Check every once in a while to see how well your food is being heated by solar thermal energy. If you’re is interested in finding out how the sun cooked your food, go to http://www.nrel.gov/ NREL’s website has great information on solar energy and many other sources of renewable energy.

Homemade Solar Oven

 - by KitchenPantryScientist

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Did you know you can capture the sun’s energy in a solar oven and use it to cook food? Using a pizza pox, you can make an oven that will heat up to almost 200 degrees F on a sunny day (and will only take you 10 or 15 minutes to put together.) Try doing this on a hot, sunny day to get the best results. Kim Insley, from Kare 11 news, visited our backyard the other morning to make a pizza box solar oven and cook s’mores.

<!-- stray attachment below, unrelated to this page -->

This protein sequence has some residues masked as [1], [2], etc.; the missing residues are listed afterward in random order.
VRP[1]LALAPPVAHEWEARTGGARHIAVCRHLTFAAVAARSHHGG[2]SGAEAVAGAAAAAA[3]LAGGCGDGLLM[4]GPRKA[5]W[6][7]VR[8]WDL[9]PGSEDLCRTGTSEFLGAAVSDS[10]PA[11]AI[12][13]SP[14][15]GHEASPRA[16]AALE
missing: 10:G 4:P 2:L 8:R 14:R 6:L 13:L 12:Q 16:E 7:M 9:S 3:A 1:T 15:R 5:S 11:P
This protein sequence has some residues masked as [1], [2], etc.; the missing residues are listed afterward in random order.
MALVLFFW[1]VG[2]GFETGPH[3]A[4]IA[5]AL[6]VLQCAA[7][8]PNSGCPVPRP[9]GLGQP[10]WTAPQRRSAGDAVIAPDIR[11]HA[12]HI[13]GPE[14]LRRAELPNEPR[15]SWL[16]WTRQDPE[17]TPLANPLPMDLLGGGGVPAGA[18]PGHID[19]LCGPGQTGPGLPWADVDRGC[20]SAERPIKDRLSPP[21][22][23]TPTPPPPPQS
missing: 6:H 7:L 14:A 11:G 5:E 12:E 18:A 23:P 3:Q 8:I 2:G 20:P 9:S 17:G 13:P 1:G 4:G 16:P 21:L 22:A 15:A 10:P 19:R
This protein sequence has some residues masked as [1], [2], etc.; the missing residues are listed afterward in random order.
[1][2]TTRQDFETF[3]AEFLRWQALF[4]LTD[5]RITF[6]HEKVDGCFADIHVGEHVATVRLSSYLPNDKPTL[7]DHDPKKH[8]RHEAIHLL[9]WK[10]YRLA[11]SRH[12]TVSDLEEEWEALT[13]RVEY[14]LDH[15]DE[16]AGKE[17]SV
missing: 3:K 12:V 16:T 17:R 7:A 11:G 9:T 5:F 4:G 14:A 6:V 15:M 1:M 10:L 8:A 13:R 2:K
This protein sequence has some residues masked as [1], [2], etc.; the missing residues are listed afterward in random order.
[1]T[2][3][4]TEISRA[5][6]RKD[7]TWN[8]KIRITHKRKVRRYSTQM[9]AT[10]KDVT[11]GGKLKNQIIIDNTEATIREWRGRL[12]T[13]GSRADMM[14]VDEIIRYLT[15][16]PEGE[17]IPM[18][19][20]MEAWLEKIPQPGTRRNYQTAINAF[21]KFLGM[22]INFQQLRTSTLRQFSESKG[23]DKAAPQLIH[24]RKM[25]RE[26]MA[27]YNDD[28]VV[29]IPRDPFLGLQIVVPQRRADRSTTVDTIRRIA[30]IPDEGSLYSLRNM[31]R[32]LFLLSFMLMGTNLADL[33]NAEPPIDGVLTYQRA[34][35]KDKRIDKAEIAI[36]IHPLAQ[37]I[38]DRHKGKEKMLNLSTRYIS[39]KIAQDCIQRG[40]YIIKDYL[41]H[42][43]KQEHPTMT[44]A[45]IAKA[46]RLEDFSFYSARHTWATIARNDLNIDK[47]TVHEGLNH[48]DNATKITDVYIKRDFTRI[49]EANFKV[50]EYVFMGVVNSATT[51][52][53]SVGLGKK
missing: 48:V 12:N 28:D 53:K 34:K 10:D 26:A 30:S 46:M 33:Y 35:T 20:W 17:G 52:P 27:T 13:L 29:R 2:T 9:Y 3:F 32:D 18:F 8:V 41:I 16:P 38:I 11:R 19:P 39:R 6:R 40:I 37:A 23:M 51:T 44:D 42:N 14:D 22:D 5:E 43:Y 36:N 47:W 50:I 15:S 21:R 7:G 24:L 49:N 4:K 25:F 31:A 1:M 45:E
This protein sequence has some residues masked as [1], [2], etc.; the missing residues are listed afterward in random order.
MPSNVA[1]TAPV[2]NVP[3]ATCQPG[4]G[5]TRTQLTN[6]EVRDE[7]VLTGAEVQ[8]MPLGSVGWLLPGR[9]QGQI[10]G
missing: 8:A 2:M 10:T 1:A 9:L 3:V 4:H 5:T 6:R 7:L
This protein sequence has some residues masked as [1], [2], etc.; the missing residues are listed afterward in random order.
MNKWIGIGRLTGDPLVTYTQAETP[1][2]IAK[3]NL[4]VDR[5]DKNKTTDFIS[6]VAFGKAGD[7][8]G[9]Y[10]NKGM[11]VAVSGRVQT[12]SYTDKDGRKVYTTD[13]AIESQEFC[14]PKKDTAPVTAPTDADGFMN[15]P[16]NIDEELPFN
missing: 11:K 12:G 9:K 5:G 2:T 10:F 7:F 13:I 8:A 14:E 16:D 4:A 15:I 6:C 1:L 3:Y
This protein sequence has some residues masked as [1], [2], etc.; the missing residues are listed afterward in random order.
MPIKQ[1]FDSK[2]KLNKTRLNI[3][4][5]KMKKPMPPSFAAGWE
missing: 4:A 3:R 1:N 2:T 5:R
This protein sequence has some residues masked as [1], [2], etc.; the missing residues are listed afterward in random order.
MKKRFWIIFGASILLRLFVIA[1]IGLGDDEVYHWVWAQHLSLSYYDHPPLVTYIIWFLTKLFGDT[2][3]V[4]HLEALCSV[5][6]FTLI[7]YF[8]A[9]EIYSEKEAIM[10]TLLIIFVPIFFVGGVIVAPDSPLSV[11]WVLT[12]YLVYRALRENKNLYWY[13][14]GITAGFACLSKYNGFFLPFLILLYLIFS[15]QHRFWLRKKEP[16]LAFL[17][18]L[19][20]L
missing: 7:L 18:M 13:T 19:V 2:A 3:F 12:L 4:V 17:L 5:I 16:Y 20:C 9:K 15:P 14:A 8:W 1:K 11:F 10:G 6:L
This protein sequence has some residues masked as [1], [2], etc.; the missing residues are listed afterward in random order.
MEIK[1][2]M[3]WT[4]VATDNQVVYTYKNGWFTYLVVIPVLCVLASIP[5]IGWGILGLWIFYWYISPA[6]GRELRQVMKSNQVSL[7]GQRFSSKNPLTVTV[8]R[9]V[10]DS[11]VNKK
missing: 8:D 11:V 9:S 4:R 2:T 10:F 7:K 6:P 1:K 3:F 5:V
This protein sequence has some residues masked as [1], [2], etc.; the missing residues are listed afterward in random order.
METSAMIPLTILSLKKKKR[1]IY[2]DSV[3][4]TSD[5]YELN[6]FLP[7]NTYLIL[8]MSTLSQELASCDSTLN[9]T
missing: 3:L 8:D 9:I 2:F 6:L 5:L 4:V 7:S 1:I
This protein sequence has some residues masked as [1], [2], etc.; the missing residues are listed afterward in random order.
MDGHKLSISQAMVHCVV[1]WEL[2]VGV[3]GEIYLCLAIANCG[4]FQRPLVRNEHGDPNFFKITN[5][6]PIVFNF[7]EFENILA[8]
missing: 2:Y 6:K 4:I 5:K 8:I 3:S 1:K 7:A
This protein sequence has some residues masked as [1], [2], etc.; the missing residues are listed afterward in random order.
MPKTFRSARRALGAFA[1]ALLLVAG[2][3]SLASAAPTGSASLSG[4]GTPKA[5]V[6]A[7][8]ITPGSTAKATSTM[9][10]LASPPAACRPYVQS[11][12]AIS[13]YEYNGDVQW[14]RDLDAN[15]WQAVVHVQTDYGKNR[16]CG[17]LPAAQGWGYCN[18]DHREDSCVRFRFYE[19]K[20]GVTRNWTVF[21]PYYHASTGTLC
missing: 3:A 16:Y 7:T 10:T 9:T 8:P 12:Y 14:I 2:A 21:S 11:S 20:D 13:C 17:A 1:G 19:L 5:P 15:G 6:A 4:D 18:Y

My friend Sheila, an engineer at NREL (the National Renewable Energy Laboratory), suggested we try this project. NREL’s website has great information on solar energy and many other sources of renewable energy.

You will need: 1 pizza box from a local pizza delivery store, newspapers, tape, scissors, black construction paper, clear plastic wrap, aluminum foil and a dowel or stick to prop the lid up.  You’ll also want to have some food to cook in your oven, like marshmallows or hot dogs.

Make sure the cardboard is folded into its box shape.   Carefully cut out 3 sides of a square in the lid of the box.  Do not cut out the fourth side of the square, which is the one closest to where the pizza box lid hinges.  Gently fold the flap back along the uncut edge to form a crease.  See photo below!

IMG_3387